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What is Unified Display Interface?

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  • Written By: R. Kayne
  • Edited By: Niki Foster
  • Last Modified Date: 19 November 2016
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Unified Display Interface (UDI) refers to one of the latest standards in video interfaces, incorporating personal computer (PC) compatibility with High-Definition Multimedia (HDMI) displays, or High-Definition television (HDTV). The Unified Display Interface will replace legacy VGA connections on PC monitors and electronic devices. While VGA was based on older analog technology, UDI and HDMI are digital technologies.

The Unified Display Interface will be compatible with Digital Video Interface (DVI), allowing for components with DVI to communicate with the newer standard. Although DVI is also digital and a step up from VGA, it is not compatible with HDMI. As users bridge PCs and other devices to HDTVs for various purposes, it has become obvious that an interface that supports HDMI is ideal. The Special Interest Group (SIG) responsible for developing the Unified Display Interface consists of several leading corporations, including Intel, LG Electronics, Apple, nVidia, Samsung, and Silicon Image.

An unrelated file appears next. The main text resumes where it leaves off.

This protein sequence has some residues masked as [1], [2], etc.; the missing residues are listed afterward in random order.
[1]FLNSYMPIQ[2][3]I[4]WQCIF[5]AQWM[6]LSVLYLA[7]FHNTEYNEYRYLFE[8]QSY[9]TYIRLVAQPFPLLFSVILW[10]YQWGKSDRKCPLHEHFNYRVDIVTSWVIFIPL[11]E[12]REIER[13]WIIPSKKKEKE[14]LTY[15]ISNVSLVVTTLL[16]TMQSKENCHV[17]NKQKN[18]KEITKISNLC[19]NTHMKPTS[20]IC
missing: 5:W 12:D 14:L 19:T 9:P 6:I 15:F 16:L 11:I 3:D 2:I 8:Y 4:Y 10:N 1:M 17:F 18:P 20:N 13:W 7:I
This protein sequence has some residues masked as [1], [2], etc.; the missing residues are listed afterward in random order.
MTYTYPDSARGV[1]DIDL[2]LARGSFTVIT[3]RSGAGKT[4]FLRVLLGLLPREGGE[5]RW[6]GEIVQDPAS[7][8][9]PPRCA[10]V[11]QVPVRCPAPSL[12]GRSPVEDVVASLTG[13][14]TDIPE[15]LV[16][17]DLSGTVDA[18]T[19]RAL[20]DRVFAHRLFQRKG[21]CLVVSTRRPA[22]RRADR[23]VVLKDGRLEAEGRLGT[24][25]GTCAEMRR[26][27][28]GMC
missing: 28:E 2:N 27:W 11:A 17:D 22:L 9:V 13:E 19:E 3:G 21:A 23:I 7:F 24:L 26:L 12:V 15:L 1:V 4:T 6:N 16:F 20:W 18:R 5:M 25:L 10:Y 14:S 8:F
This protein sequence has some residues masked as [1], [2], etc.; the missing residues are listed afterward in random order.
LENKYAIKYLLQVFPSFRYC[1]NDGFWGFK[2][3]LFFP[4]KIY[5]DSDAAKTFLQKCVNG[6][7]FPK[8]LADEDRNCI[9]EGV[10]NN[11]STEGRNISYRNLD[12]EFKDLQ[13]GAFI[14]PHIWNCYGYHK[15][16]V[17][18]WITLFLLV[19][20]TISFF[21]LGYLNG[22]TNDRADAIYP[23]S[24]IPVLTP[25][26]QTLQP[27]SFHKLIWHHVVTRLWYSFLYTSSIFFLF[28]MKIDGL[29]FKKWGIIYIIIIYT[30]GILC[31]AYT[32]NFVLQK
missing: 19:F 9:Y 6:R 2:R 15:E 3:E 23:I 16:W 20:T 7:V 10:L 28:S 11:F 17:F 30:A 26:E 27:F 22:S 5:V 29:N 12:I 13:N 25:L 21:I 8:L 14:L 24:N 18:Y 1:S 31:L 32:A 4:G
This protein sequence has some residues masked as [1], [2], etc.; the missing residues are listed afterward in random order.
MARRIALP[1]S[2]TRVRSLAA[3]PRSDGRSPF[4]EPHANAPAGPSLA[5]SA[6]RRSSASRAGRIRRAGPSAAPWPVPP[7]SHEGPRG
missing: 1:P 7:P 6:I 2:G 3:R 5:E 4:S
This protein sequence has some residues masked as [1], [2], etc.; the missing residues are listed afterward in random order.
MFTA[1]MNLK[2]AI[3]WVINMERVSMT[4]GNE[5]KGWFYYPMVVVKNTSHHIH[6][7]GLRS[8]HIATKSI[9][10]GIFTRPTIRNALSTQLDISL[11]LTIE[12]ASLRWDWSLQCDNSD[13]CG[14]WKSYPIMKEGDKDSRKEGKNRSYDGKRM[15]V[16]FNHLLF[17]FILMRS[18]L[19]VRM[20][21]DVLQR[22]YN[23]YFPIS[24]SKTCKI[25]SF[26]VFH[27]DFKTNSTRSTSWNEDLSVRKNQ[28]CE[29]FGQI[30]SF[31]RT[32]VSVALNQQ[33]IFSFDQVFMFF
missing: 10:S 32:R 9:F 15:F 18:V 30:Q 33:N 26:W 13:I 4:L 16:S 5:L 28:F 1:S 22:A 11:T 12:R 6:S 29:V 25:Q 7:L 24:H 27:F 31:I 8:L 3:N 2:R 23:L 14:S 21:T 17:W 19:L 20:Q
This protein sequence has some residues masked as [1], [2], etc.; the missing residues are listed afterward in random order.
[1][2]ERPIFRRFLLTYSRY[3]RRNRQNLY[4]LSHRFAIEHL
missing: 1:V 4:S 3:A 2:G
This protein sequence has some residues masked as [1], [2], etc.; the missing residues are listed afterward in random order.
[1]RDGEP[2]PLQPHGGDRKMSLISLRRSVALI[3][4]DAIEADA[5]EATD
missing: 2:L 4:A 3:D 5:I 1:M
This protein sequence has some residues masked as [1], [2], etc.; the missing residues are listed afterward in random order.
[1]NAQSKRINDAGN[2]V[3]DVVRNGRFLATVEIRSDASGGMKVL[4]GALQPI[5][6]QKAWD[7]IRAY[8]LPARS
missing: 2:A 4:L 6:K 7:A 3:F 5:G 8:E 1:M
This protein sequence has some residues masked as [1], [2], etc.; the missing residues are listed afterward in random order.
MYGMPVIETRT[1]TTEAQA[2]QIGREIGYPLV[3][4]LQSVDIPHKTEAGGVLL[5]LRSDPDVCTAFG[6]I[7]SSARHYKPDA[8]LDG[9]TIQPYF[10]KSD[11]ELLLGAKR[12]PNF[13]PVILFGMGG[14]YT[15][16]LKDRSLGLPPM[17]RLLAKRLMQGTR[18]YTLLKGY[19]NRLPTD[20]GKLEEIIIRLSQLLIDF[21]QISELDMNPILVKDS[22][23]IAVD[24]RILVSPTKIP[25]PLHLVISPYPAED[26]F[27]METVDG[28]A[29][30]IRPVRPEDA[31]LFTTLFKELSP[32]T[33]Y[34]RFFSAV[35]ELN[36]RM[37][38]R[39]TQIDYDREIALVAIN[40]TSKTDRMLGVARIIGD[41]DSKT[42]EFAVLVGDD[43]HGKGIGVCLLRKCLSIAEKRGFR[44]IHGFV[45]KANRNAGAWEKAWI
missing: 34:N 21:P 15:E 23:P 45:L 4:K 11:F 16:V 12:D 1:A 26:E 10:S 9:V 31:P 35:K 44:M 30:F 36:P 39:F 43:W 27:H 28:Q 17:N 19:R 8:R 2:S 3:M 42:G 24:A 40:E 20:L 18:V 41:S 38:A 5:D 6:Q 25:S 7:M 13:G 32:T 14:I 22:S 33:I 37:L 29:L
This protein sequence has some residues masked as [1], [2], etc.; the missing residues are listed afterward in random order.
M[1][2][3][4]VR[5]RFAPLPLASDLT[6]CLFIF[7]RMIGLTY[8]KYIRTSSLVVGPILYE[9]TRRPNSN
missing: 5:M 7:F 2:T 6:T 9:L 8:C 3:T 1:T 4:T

To make the Unified Display Interface compatible with HDMI, UDI had to incorporate the copyright protection scheme included in the HDMI standard. High-definition signals are encrypted to ensure the integrity of the product from transmitter to receiver. Without content protection, programs could be intercepted and altered en-route or “stolen” from the airwaves. This protection scheme is known as High-bandwidth Digital Content Protection (HDCP).

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Using the Unified Display Interface with built-in HDCP, if one tries to view content that is not authorized for that device, the monitor will not display the content. Some critics argue that this effectively puts hardware in charge, rather than the user, likening it to embedding a “content cop.” On the plus side, the Unified Display Interface allows for higher bandwidth and greater resolution. It also eliminates the analog-to-digital circuitry required in DVI displays, and the UDI interface is smaller and cheaper to manufacture. Hence, the UDI interface should bring down the price of LCD monitors.

Some insiders predicted that the Unified Display Interface would become the standard to endure into the foreseeable future. VGA technology lasted some 20 years. If UDI did half as well, it would be an accomplishment and likely a relief to consumers that must re-educate themselves with every new video interface that comes down the pike. As it happens, a competing interface known as DisplayPort already exists, and word has is it this will be the new industry standard. Consumers might be well advised to hang on to their reading glasses for now.

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